For just over year Maureen Straza has chaired the Williams Lake Accessibility Advisory Committee. (Monica Lamb-Yorski photo - Williams Lake Tribune)

OUR HOMETOWN: Maureen Straza advocating for others

Maureen Straza is working to make Williams Lake more accessible

Comparing Maureen Straza to the little engine that could is not far from the truth.

In April 2014 she was in an ATV accident near Chimney Lake and emerged as a complete paraplegic with T10-11 injuries.

Today she chairs the City’s accessibility advisory committee and advocates for others to make Williams Lake more accessible.

“It’s something I’m passionate about, we have some new members and I hope we will be able to make a difference,” Straza said.

“Our main focus is making Williams Lake more accessible and inclusive for everyone.”

During the summer the committee will host an accessibility awareness event and will rent a booth at the farmers market to share information.

“My hope is that people will come out and let us know what their challenges are because I don’t know all the challenges for people with different disabilities and neither does anyone else,” Straza said. “I think people aren’t aware. Before, I had my spinal cord injury I had no idea.”

The committee meets once a month, except in the summer months.

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It’s difficult for people to lose their independence, Straza said noting after her injury she realized firsthand people need to advocate for themselves.

“No one knows how to make changes until they actually know what the challenges are,” she added.

Straza was born in Assiniboia, Sask. and moved with her family to Fort St. John when she was turning seven years old.

She and her late husband, Bob Lee, moved to Port Hardy and had their two sons there.

The family moved to Williams Lake when the boys were starting school for Bob’s job with BC Hydro.

“We wanted to get to the main land and closer to our families and we always thought Williams Lake was a nice area.”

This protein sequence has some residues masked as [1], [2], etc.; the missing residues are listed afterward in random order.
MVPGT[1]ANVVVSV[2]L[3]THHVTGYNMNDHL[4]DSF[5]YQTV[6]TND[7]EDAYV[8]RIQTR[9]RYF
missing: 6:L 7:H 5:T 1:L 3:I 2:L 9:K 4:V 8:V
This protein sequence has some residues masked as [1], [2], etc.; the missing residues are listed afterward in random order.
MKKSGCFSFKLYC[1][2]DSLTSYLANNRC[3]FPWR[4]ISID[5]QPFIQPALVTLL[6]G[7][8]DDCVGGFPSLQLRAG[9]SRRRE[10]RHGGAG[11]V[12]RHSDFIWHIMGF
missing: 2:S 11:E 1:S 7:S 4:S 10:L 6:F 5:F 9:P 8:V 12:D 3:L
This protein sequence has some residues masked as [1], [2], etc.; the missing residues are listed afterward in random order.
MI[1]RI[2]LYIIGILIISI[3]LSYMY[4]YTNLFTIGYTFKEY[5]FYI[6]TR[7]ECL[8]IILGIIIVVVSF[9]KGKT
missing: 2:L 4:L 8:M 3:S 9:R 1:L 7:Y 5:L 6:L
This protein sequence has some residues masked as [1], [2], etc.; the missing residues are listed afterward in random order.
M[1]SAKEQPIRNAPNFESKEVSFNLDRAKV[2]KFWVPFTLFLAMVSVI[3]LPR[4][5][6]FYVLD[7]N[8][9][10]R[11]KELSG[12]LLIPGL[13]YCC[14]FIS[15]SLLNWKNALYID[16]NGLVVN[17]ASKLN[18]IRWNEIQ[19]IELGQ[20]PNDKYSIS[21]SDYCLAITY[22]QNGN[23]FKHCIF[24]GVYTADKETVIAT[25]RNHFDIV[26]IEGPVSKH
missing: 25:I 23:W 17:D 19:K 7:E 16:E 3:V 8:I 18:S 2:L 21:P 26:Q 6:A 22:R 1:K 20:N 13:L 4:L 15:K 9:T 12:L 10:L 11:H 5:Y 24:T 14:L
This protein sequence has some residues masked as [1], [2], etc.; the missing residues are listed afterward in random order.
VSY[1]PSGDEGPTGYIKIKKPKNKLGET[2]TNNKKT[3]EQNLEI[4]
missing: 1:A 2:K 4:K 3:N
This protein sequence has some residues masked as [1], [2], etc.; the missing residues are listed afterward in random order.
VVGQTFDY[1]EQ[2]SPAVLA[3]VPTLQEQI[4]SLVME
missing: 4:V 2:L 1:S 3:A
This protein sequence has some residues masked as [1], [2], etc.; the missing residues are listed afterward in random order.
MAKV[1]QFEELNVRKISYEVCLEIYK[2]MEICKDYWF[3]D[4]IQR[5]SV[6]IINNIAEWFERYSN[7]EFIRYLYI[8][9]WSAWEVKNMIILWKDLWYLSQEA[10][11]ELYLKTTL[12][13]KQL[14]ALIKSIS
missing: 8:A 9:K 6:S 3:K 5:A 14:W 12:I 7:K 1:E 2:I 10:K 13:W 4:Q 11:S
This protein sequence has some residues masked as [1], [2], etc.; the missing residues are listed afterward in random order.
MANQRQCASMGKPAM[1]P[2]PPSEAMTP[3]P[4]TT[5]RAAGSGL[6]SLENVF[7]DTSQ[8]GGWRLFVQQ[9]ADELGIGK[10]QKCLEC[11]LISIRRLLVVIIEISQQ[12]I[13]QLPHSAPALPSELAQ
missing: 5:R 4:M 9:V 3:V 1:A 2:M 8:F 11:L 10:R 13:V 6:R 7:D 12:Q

Straza played softball and coached her sons once they were old enough to play. She coached them until they were old enough to play in the men’s league and coached then as well.

Bob died in 2010 from congestive heart failure — they’d been married almost 37 years and she’d been with him since she was 15.

On Jan. 1, 2020, she officially retired from CIBC where she had been working for 30 years when she had her accident.

“CIBC was a great place to work and everyone was very good to me,” she recalled, adding she started out as a newbie in the ledger department. “I received good training and did compliance administration for three branches.”

Every cheque that was drawn had to have its signature verified and figures checked. At one time there were 39 people working at the bank in Williams Lake.

She was branch manager for a couple of years, but said she pleaded to let her go back to her sales position.

“I’m not a manager. I’m not too bad of a chairperson, but I’m kind of like a work horse. I like making things happen and it’s sometimes it’s hard to manage people.”

Straza met Rick Hansen when she was part of the Wheels in Motion committee for a number of years in Williams Lake.

“I actually met him through that and I know most of his family as well. After my injury he came to visit me at GF Strong Rehabilitation Centre in Vancouver. He said, ‘it’s so nice to see you, but I’m sorry it had to be under these circumstances.”

After the ATV accident, she was operated on by Dr. Brian Kwon, an internationally recognized, award-winning, orthopaedic surgeon at Vancouver General Hospital (VGH). “I got lucky and he fixed me up.”

She stayed in VGH for two weeks and started rehab there.

“While I was there they were helping me learn how to sit up and to learn how to transfer in and out of bed.”

From there she transferred to GF Strong Rehabilitation Centre and left for home early July.

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At the time of the accident she was in a relationship with Larry Straza and they were supposed to get married that July, but she insisted they wait a couple of years.

“I wanted to make sure he was prepared for the changes. I told him right off the bat, ‘this is what I have to live with, this is not your journey if you don’t choose it.’”

They got married in 2016 and they manage. They go kayaking, they traded in her quad for a side-by-side, and it has hand controls on it if she wants to drive it.

“Larry has hand controls on his quad if I want to drive it I can. He has to help me get on and off it because it’s difficult for me to transfer up that high, but I’ve even plowed a bit of snow with it.”

There are some things that are very difficult for her to do, but with a little help from people who are willing, a lot of things can be done.

These days she isn’t mowing the lawn or plowing the driveway as she once did, however, she plants flowers and does things she can do.

“I said to my best friend Brenda Jelley after my accident, ‘oh my gosh, I’m used to being able to do everything for myself,’ and she said, ‘look at me Maureen. I’ve never plowed the driveway and I’ve never mowed the lawn so don’t feel bad.’”

Jelley passed away in January 2016 and was a very dear friend, Straza added.

“That was an awesome thing for her to say to me.”



news@wltribune.com

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